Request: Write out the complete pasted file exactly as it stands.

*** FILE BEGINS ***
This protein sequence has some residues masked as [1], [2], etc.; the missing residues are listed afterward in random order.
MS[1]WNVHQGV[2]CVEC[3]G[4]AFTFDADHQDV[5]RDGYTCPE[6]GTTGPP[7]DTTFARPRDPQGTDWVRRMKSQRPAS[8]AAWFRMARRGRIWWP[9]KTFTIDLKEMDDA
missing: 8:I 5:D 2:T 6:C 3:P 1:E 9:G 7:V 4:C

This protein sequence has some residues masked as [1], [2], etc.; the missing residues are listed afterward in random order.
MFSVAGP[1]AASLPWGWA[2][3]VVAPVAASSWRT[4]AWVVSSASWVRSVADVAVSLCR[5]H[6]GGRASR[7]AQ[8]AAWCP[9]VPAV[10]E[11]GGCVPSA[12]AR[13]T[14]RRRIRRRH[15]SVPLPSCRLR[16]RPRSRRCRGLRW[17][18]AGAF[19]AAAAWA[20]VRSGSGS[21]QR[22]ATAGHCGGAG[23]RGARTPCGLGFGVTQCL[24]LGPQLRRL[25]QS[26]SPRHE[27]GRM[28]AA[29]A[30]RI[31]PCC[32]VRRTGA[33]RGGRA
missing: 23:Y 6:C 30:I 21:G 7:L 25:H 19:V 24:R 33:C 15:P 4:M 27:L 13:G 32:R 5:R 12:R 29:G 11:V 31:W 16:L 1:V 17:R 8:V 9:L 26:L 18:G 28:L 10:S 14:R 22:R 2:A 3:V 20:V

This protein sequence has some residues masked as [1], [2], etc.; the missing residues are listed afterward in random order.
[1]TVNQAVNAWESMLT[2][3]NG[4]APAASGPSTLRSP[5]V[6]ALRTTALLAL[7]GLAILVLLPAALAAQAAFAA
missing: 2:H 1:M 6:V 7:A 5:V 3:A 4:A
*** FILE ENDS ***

This protein sequence has some residues masked as [1], [2], etc.; the missing residues are listed afterward in random order.
MS[1]WNVHQGV[2]CVEC[3]G[4]AFTFDADHQDV[5]RDGYTCPE[6]GTTGPP[7]DTTFARPRDPQGTDWVRRMKSQRPAS[8]AAWFRMARRGRIWWP[9]KTFTIDLKEMDDA
missing: 8:I 5:D 2:T 6:C 3:P 1:E 9:G 7:V 4:C

This protein sequence has some residues masked as [1], [2], etc.; the missing residues are listed afterward in random order.
MFSVAGP[1]AASLPWGWA[2][3]VVAPVAASSWRT[4]AWVVSSASWVRSVADVAVSLCR[5]H[6]GGRASR[7]AQ[8]AAWCP[9]VPAV[10]E[11]GGCVPSA[12]AR[13]T[14]RRRIRRRH[15]SVPLPSCRLR[16]RPRSRRCRGLRW[17][18]AGAF[19]AAAAWA[20]VRSGSGS[21]QR[22]ATAGHCGGAG[23]RGARTPCGLGFGVTQCL[24]LGPQLRRL[25]QS[26]SPRHE[27]GRM[28]AA[29]A[30]RI[31]PCC[32]VRRTGA[33]RGGRA
missing: 23:Y 6:C 30:I 21:G 7:L 25:H 19:V 24:R 33:C 15:P 4:M 27:L 13:G 32:R 5:R 12:R 29:G 11:V 31:W 16:L 1:V 17:R 8:V 9:L 26:L 18:G 28:L 10:S 14:R 22:R 2:A 3:V 20:V

This protein sequence has some residues masked as [1], [2], etc.; the missing residues are listed afterward in random order.
[1]TVNQAVNAWESMLT[2][3]NG[4]APAASGPSTLRSP[5]V[6]ALRTTALLAL[7]GLAILVLLPAALAAQAAFAA
missing: 2:H 1:M 6:V 7:A 5:V 3:A 4:A